TribLIVE

| News

 
Larger text Larger text Smaller text Smaller text | Order Photo Reprints

Pittsburgh police to tear up parking tickets written 'erroneously'

Email Newsletters

Click here to sign up for one of our email newsletters.

Daily Photo Galleries

'American Coyotes' Series

Traveling by Jeep, boat and foot, Tribune-Review investigative reporter Carl Prine and photojournalist Justin Merriman covered nearly 2,000 miles over two months along the border with Mexico to report on coyotes — the human traffickers who bring illegal immigrants into the United States. Most are Americans working for money and/or drugs. This series reports how their operations have a major impact on life for residents and the environment along the border — and beyond.

Tuesday, March 11, 2014, 2:39 p.m.
 

Pittsburgh police acknowledged an officer made a mistake on Sunday by ticketing five vehicles parked on Liberty Avenue, Downtown.

Acting Chief Regina McDonald said the motorists will receive letters of apology, and she dismissed their tickets.

“I think the residents of Pittsburgh should find some level in comfort in knowing that the police department is not above saying ‘we made a mistake' and apologizing for it,” police spokeswoman Sonya Toler said.

Toler said a Zone 2 officer, whom she declined to identify, misinterpreted signs on Liberty in front of the August Wilson Center for African American Culture that indicate parking is prohibited from “7 a.m.-7 p.m. except Sunday.”

Toler said the signs mean parking is allowed on Sundays. She declined to say whether the officer will be disciplined.

Police Sgt. Mike LaPorte, president of Fraternal Order of Police Fort Pitt Lodge No. 1, said the officer was new to the Downtown patrol and made an honest mistake.

“He came from an area where they didn't have a business district like that, and he was unfamiliar with the verbiage that was on the sign,” LaPorte said. “He interpreted that to be on Sundays there is no parking there at all. We all learn from our mistakes.”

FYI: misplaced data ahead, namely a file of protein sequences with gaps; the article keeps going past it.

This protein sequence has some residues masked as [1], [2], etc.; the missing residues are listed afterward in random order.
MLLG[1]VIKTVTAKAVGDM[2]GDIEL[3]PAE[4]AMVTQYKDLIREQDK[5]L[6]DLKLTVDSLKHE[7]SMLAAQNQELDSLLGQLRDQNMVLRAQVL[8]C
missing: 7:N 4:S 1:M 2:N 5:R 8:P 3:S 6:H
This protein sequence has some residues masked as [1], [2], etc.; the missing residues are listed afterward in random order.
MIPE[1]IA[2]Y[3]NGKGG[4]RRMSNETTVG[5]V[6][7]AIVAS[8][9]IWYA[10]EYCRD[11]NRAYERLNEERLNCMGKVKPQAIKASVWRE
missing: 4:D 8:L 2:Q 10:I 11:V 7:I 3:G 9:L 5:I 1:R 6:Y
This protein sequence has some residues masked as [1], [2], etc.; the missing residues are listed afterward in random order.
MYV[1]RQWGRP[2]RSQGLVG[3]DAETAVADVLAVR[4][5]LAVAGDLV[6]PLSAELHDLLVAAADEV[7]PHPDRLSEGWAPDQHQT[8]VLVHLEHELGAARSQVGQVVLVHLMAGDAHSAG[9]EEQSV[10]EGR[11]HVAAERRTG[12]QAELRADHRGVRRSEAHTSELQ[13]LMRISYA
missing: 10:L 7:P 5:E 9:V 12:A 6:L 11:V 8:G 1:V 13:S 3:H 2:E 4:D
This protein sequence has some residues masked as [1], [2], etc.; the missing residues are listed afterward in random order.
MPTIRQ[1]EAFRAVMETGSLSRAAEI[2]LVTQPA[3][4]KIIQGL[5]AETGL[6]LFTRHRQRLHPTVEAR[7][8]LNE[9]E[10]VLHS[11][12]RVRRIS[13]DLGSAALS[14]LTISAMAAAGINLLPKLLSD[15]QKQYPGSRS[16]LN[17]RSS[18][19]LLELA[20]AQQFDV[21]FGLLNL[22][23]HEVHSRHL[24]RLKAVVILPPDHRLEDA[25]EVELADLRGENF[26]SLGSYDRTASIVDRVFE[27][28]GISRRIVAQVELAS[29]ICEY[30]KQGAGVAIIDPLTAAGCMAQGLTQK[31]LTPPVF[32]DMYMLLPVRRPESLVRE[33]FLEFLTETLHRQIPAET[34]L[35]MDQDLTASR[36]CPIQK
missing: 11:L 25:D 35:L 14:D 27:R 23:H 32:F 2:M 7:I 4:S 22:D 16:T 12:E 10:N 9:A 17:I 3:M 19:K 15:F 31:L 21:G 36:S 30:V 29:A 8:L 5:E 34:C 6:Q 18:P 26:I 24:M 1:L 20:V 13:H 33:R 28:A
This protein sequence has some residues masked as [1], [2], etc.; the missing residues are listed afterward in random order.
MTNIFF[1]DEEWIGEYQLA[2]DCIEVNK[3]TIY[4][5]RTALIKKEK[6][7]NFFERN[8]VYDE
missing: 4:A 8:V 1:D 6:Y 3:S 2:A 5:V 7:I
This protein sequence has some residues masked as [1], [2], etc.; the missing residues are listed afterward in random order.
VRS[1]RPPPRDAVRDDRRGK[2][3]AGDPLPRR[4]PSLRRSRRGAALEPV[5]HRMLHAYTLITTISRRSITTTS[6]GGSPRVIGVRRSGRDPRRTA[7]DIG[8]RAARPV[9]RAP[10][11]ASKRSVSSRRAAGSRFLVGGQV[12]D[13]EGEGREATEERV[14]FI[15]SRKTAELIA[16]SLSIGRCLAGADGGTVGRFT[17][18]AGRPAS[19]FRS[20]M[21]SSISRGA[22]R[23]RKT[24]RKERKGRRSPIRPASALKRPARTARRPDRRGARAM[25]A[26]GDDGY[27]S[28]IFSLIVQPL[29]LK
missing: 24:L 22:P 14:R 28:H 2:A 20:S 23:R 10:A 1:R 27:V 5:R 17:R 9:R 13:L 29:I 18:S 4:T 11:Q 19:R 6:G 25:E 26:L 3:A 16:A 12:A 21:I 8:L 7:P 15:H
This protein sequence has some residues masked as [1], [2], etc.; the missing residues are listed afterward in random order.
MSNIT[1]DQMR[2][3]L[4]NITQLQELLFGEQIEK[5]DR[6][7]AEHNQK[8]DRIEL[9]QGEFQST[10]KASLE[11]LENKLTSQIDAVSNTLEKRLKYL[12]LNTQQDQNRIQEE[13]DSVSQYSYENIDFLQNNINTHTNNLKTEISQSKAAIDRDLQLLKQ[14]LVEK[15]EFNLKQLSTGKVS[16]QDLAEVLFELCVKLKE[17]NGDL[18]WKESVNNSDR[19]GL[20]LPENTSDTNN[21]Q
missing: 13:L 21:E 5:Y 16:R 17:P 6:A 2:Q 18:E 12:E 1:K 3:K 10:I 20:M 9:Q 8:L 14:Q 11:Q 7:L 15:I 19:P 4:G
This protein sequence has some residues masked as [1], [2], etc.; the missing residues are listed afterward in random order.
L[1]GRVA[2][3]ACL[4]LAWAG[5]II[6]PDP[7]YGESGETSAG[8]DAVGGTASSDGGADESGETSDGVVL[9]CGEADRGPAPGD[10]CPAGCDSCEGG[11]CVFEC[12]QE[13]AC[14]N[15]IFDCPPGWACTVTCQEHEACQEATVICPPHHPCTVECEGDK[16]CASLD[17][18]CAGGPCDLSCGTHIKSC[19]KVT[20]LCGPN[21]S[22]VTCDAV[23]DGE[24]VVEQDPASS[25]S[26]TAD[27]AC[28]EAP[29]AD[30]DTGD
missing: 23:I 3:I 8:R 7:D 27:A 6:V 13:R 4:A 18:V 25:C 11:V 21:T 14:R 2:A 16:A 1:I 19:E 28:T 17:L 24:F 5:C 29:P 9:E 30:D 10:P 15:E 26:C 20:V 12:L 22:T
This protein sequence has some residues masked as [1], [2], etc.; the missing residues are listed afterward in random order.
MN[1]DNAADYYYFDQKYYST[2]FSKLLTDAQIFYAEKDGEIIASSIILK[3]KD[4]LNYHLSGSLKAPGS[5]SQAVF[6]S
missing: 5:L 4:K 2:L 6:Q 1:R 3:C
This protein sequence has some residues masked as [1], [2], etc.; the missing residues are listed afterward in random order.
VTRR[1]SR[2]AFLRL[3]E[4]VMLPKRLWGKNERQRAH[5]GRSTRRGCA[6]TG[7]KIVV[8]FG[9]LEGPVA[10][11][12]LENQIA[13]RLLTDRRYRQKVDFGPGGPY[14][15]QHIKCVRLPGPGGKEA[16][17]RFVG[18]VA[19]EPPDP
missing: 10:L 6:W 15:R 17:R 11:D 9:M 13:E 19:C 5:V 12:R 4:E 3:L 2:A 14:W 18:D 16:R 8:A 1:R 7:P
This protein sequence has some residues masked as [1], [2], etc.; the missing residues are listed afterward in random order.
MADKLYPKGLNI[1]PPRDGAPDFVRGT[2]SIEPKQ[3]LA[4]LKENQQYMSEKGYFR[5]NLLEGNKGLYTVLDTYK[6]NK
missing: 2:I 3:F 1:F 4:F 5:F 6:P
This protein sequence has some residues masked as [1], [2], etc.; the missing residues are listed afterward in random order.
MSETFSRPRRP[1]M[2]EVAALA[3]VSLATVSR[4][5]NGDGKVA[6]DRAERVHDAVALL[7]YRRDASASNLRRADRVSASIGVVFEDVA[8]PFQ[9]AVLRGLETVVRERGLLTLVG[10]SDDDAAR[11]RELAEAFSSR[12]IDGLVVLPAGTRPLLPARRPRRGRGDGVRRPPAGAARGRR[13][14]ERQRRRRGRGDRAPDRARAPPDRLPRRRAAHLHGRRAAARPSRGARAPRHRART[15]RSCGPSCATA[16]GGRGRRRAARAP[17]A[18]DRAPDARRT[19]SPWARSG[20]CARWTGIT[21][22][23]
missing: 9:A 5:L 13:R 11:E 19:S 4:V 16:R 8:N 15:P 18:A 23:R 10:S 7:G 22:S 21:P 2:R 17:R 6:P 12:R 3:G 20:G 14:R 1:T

Joe Wos, owner of the Toonseum on Liberty Avenue, said he worries that there is aggressive ticketing in that area of Liberty Avenue on Sundays. Other vehicles in the block received tickets for being in strict no-parking zones or in front of fire hydrants.

Wos is pleased that McDonald dismissed the tickets but said it overshadowed what he considers a bigger problem — “why they were ticketing so aggressively on Sunday, when they knew so much was going on.”

More than 400 people attended a ballet in the Wilson center, and the Home & Garden Show was held in the David L. Lawrence Convention Center.

Staff writer Matthew Santoni contributed to this report. Bob Bauder is a Trib Total Media staff writer. Reach him at 412-765-2312 or bbauder@tribweb.com.

Subscribe today! Click here for our subscription offers.

 

 

 


Show commenting policy

Most-Read Stories

  1. Rossi: Looking at the next great Steeler
  2. Steelers swap draft pick for Eagles cornerback
  3. McCullers’, McLendon’s prowess in clogging trenches crucial to Steelers defense
  4. After early criticism, Haley has Steelers offense poised to be even better
  5. Reds solve Cole, stave off Pirates’ 9th-inning rally
  6. Penguins not alone in top-heavy approach to salary cap
  7. Steelers notebook: Injuries finally become issue at training camp
  8. Shell shovels millions into proposed Beaver County plant site
  9. Pirates notebook: New acquisition Happ more than happy to fill spot in rotation
  10. Starting 9: Examining Pirates’ deadline decisions
  11. Roman Catholic Church in midst of culture clash over gays